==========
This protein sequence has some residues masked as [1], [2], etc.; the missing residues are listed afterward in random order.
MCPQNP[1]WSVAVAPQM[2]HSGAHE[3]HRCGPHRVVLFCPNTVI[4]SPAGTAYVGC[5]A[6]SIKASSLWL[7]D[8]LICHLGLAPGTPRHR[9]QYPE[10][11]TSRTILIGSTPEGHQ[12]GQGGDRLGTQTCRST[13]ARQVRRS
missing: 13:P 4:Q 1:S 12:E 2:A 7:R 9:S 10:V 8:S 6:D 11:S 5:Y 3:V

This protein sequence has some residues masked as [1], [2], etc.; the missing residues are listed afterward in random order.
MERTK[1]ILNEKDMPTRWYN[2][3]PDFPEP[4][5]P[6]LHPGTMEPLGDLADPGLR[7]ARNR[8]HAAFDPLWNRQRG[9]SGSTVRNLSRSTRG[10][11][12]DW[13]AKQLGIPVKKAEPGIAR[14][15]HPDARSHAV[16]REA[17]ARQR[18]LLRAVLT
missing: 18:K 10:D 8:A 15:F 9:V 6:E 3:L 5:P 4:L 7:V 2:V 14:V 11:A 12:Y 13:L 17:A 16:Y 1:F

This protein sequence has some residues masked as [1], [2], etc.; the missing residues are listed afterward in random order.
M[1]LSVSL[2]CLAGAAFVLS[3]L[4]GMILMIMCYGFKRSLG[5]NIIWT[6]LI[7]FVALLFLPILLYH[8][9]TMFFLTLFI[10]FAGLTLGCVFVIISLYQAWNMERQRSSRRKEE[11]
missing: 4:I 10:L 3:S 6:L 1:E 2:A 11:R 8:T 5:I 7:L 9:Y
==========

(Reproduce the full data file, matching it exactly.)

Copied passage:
This protein sequence has some residues masked as [1], [2], etc.; the missing residues are listed afterward in random order.
MCPQNP[1]WSVAVAPQM[2]HSGAHE[3]HRCGPHRVVLFCPNTVI[4]SPAGTAYVGC[5]A[6]SIKASSLWL[7]D[8]LICHLGLAPGTPRHR[9]QYPE[10][11]TSRTILIGSTPEGHQ[12]GQGGDRLGTQTCRST[13]ARQVRRS
missing: 13:P 4:Q 1:S 12:E 2:A 7:R 9:S 10:V 8:S 6:D 11:S 5:Y 3:V

This protein sequence has some residues masked as [1], [2], etc.; the missing residues are listed afterward in random order.
MERTK[1]ILNEKDMPTRWYN[2][3]PDFPEP[4][5]P[6]LHPGTMEPLGDLADPGLR[7]ARNR[8]HAAFDPLWNRQRG[9]SGSTVRNLSRSTRG[10][11][12]DW[13]AKQLGIPVKKAEPGIAR[14][15]HPDARSHAV[16]REA[17]ARQR[18]LLRAVLT
missing: 18:K 10:D 8:A 15:F 9:V 6:E 3:L 5:P 4:L 7:V 2:V 14:V 11:A 12:Y 13:L 17:A 16:Y 1:F

This protein sequence has some residues masked as [1], [2], etc.; the missing residues are listed afterward in random order.
M[1]LSVSL[2]CLAGAAFVLS[3]L[4]GMILMIMCYGFKRSLG[5]NIIWT[6]LI[7]FVALLFLPILLYH[8][9]TMFFLTLFI[10]FAGLTLGCVFVIISLYQAWNMERQRSSRRKEE[11]
missing: 4:I 10:L 3:S 6:L 1:E 2:A 11:R 8:T 5:I 7:L 9:Y